“Yeah, I feel pretty good about most of that stuff. But I definitely would prefer to be a part of the Excel course, that’s definitely my forte as I use it a lot for my research and everything…” I trailed off. Rose clicked a bit more on the computer and exchanged a few phrases in French with Mr. Something. I sat in my seat, staring at the packet of courses in front of me, already regretting coming here.
“What about this?” Mr. Something asked, opening up the packet to the page about information systems and data management.
Damn! I bet you all do need someone that knows that horrible mess.
“Ah yeah…that’s actually one of the things that I don’t actually know that much about. Sorry.” I mustered, laughing weakly (alone).
“Ah, I see.” He said, pulling the packet away.
“Actually, could I get a copy of that packet? To have an idea of all the topics being taught and such?” They looked at each other.
“Uh..sure. I will print it now.” Rose said, clicking away again at the computer. Once again we all sat in silence as she attempted to print the course syllabus. At last, the printer started but clearly this was going to take a while. I pulled my backpack closer to me to distract myself with something.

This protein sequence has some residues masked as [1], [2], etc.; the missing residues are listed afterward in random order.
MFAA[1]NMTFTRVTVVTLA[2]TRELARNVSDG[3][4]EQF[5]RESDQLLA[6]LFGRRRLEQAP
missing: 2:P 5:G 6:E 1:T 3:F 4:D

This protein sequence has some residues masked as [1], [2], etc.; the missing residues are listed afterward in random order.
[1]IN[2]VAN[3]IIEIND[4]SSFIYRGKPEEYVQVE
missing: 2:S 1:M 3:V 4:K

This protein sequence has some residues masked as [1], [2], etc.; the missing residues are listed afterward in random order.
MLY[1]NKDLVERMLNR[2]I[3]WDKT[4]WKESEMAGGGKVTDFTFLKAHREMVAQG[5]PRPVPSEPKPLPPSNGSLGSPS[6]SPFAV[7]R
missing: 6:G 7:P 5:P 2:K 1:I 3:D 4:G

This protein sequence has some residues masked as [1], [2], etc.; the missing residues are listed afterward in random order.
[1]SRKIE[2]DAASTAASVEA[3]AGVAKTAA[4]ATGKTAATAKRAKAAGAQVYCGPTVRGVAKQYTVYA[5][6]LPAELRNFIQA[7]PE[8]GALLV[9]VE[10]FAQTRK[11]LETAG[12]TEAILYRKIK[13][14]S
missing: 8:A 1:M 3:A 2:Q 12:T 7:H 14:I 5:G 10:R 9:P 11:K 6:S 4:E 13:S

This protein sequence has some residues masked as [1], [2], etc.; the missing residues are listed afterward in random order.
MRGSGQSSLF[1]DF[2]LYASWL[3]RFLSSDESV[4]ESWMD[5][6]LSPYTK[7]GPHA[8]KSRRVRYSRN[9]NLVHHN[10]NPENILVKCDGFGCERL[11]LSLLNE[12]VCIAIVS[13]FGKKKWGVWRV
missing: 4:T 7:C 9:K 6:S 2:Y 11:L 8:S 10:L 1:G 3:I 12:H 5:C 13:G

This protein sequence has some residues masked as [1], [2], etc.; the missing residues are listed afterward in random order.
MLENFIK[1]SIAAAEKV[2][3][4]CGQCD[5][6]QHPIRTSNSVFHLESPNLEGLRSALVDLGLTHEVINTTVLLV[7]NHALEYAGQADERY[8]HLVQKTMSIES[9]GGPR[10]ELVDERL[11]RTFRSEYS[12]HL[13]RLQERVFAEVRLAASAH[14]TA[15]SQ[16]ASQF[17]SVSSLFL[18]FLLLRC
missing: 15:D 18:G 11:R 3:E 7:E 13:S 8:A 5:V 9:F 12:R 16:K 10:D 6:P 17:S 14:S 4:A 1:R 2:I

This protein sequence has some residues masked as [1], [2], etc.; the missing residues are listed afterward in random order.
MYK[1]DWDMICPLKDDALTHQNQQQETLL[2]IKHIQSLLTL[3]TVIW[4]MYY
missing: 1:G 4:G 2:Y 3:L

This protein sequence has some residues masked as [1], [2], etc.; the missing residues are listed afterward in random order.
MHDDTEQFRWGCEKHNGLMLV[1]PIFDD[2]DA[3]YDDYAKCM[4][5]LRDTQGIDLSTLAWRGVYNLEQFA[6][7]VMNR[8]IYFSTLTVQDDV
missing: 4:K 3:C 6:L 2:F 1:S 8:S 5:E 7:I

Click. I looked around. What was that? I think I still have junk all over this thing. I need to clean it out. I thought, shaking it up and down a little. I peered inside. Where’s all my pens? I specifically brought them for these kind of meetings. I looked up and saw Rose and Mr. Something standing over the printer, investigating it.
“What happened? The printer stopped?” She said, perplexed.